force on Morris Island, the result of the attack of July 10, I am confident, would have been different; but, as I have already explained, the threatening position of the enemy on James Island entirely precluded the withdrawal of a single soldier from its defense until the point of attack had been fully developed, and the only re-enforcements that could be sent to Morris Island (some 300 men of the Seventh South Carolina Battalion) arrived too late to render material assistance on the morning of July 10. The long-protracted defense of Battery Wagner must met be compared with the evacuation of the south end of Morris Island by way of throwing discredit on the latter movement. The two defense are not analogous. In the one, a large extent of exposed ground had to be guard with an entirely inadequate force; in the other, a strong earthwork with a narrow line of approach could be held successfully against any attack by a body of men numerically quite insufficient to have opposed the landing of an enemy on the south end of Morris Island. While the enemy on July 9 was threatening Morris Island, he also made a strong demonstration against James Island by the Stono River. At 12 m. on that day, Colonel [Charles H.] Simonton, commanding at Secessionville, telegraphed:
The enemy are landing on Battery Island; their advance pickets and ours are firing. Pickets from Grimballs (on the Stono) report the enemy landing at that place.
Three gunboats and a monitor proceed up the Stono as far as the obstructions.
On the morning of July 10, while the attack was progressing on Morris Island, Colonel Simonton telegraphed that the main body of the enemy were moving in force from Battery Island to Legare's house, having a line of pickets extending from a point at Legare's in an oblique line up the Stono, cutting the Crimball causeway about midway. Later in the day, however, the same officer telegraphed that the reported advance of the enemy was premature. "They are in force on Battery Island."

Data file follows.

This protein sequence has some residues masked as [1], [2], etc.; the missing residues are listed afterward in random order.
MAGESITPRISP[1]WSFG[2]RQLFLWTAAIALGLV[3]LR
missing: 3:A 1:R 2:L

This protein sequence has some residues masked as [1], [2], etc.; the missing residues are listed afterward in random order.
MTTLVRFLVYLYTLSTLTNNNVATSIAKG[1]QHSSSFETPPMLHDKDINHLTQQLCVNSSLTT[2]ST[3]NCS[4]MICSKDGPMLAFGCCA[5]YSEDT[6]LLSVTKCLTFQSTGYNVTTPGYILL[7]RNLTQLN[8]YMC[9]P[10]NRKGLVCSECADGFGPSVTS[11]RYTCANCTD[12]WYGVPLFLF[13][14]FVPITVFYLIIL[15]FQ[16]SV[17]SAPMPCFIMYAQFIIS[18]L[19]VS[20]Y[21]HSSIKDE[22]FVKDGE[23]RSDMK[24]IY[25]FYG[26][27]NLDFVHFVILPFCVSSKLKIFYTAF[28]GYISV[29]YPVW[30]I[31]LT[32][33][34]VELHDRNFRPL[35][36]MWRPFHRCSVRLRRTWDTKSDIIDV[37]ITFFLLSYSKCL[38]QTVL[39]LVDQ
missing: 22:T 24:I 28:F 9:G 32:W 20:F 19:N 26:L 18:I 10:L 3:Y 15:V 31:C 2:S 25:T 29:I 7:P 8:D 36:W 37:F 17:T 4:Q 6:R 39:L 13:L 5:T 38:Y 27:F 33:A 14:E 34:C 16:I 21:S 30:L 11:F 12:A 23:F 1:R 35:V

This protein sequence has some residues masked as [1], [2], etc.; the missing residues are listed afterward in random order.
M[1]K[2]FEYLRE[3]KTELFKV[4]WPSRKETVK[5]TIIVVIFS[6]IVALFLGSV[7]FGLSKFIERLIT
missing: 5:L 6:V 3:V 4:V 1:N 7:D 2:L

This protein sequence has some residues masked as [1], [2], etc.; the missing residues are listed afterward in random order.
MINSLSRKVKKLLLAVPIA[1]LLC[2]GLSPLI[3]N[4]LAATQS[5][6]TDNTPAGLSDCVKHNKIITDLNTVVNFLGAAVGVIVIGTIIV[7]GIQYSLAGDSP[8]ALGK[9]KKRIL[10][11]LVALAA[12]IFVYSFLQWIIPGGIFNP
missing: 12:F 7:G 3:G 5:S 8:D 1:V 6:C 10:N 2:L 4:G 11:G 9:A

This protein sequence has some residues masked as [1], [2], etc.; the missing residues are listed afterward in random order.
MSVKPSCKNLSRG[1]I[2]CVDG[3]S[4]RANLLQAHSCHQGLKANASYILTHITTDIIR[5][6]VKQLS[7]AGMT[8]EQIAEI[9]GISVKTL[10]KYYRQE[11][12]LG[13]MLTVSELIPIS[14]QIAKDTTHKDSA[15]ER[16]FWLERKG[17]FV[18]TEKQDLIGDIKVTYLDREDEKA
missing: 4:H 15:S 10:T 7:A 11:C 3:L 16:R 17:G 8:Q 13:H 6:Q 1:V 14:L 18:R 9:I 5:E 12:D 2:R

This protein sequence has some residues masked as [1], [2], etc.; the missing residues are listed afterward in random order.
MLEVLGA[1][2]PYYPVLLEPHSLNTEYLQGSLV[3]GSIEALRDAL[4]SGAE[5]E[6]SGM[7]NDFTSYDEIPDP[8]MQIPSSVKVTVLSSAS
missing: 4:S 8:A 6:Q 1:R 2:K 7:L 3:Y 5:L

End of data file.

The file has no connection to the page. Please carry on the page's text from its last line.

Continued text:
Through the demonstration of the enemy in the Stono and on James Island was instituted to distract our attention from Morris Island, yet it was made in such strength that at any moment ot could have been converted into a real attack of the most disastrous kind to us had the garrison been weakened to support Morris Island.
On the afternoon of July 10, detachments of First, Twelfth, Eighteenth, and Sixty-third Georgia (534 effective) arrived from the District of Georgia, under the command of Colonel [C. H.] Olmstead, with the Twenty-first South Carolina Volunteers and [P. H.] Nelson's battalion, and became the garrison of Battery Wagner.
At daylight on the morning of July 11, the enemy assaulted Battery Wagner, and was repulsed with much loss; 2 officers and 95 rank and file being left dead in front of our works, and 6 officers and 113 rank and file taken prisoners, about 40 of the latter being wounded.
Our loss was 1 officer and 5 privates killed, and 1 officer and 5 privates wounded.
During the day, three monitors and three wooden gunboats shelled battery Wagner, and in the evening a fifth monitor the bar.
Colonel Simonton, on James Island, at 7 a. m. reported no forward movement in his front; two gunboats and several transports off battery Island. At 9 p. m. he telegraphed that the enemy were advancing in force from Legare's house to Grimball's, our pickets falling back on the reserves.